LOS ANGELES — Amid record-breaking temperatures and raging wildfires, California’s energy operator has issued another Flex Alert in an effort to stabilize the state’s electric grid.
Over the weekend, a fast-moving wildfire in Oregon knocked out some transmission lines that carry electricity into California, reducing power supplies by as much as 3,500 megawatts, the California Independent System Operator said. The lines remained unreliable Monday.
Residents are being asked to conserve as much electricity as possible from 4 to 9 p.m. to reduce stress on the system — particularly as continuing high temperatures across the West increase demand.
The National Weather Service said the blistering heat wave that blanketed Southern California this weekend would continue through Monday, with highs well into the 100s across interior areas.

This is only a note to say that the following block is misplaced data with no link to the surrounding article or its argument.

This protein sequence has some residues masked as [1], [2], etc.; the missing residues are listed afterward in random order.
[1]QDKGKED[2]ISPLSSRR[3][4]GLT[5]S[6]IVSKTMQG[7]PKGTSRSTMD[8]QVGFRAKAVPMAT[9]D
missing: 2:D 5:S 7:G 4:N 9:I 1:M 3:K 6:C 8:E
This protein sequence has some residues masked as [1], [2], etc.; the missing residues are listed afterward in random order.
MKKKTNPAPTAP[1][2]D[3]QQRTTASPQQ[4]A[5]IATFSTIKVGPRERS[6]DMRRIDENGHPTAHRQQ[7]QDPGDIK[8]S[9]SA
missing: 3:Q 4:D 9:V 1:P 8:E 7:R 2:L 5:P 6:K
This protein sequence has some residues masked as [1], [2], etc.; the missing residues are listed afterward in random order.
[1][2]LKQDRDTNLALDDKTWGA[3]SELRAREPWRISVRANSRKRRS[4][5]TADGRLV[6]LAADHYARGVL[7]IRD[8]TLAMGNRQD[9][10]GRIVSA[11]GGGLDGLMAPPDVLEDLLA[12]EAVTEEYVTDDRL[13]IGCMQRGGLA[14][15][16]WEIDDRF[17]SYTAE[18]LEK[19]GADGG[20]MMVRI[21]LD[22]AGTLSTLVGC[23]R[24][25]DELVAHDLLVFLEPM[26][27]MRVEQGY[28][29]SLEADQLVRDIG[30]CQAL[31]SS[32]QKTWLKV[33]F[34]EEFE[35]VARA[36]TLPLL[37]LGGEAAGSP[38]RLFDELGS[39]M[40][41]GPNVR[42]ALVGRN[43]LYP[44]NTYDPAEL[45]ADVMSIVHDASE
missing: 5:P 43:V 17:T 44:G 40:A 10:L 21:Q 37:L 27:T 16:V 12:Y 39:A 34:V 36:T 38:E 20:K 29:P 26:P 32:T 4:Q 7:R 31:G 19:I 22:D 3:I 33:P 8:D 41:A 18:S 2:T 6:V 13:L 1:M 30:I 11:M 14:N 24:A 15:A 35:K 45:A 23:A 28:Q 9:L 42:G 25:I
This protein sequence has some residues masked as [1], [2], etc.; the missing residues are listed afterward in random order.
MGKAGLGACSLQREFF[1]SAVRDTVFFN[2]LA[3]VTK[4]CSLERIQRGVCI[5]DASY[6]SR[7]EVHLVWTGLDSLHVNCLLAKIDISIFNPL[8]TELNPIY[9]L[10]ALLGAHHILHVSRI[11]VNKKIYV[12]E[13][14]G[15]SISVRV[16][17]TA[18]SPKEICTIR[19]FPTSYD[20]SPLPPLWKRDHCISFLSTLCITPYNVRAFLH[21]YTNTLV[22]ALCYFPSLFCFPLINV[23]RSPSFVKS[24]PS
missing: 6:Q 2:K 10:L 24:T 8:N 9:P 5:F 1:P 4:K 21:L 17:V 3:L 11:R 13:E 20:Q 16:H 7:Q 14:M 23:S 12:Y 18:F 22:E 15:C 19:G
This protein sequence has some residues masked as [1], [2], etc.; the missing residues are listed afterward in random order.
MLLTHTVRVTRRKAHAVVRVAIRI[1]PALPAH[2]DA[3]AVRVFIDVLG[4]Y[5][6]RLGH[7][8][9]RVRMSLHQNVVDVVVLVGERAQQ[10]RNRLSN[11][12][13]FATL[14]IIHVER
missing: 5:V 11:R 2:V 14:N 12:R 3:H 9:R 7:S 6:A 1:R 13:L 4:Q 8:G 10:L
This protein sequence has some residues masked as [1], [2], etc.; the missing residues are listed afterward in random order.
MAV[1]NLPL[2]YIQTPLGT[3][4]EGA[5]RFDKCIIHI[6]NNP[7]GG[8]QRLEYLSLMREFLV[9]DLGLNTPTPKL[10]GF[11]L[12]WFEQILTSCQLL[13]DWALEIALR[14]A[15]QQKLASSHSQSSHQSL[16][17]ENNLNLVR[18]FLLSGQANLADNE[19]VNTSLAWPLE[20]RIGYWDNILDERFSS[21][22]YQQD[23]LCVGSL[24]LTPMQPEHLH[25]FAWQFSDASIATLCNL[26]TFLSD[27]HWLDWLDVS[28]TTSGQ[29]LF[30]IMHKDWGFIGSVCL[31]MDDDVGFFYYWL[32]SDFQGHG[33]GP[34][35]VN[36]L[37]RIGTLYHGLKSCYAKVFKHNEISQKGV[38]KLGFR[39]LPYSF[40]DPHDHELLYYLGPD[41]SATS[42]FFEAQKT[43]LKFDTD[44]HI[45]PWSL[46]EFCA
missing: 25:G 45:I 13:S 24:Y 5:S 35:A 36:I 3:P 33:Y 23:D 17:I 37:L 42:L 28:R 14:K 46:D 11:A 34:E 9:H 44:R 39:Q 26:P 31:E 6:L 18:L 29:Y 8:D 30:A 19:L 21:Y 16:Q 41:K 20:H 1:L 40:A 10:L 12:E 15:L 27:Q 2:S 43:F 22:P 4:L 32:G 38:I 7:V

Excessive heat warnings have been issued for the Antelope Valley, interior San Luis Obispo County and Cuyama, areas where temperatures could climb as high as 115 degrees.
Heat advisories also have been issued across Santa Barbara and Ventura counties, the Los Angeles County mountains and the Santa Clarita Valley, which could soar to 109 degrees, forecasters said.
The sizzling conditions will meet with low humidity levels and gusty afternoon winds, said Joe Sirard, a meteorologist with the National Weather Service in Oxnard, leading to elevated fire conditions across Southern California.
California’s wildfire season is already outpacing last year’s — the worst on record — according to the California Department of Forestry and Fire Protection. Over the weekend, the Sugar fire in Plumas National Forest mushroomed to 83,000 acres, becoming the state’s largest wildfire of the year.
As of Monday morning, the fire had grown again to 89,078 acres, with only 8% containment, officials said.
But there is some relief on the horizon, as the heat wave is expected to break into a gradual cooling trend beginning Tuesday.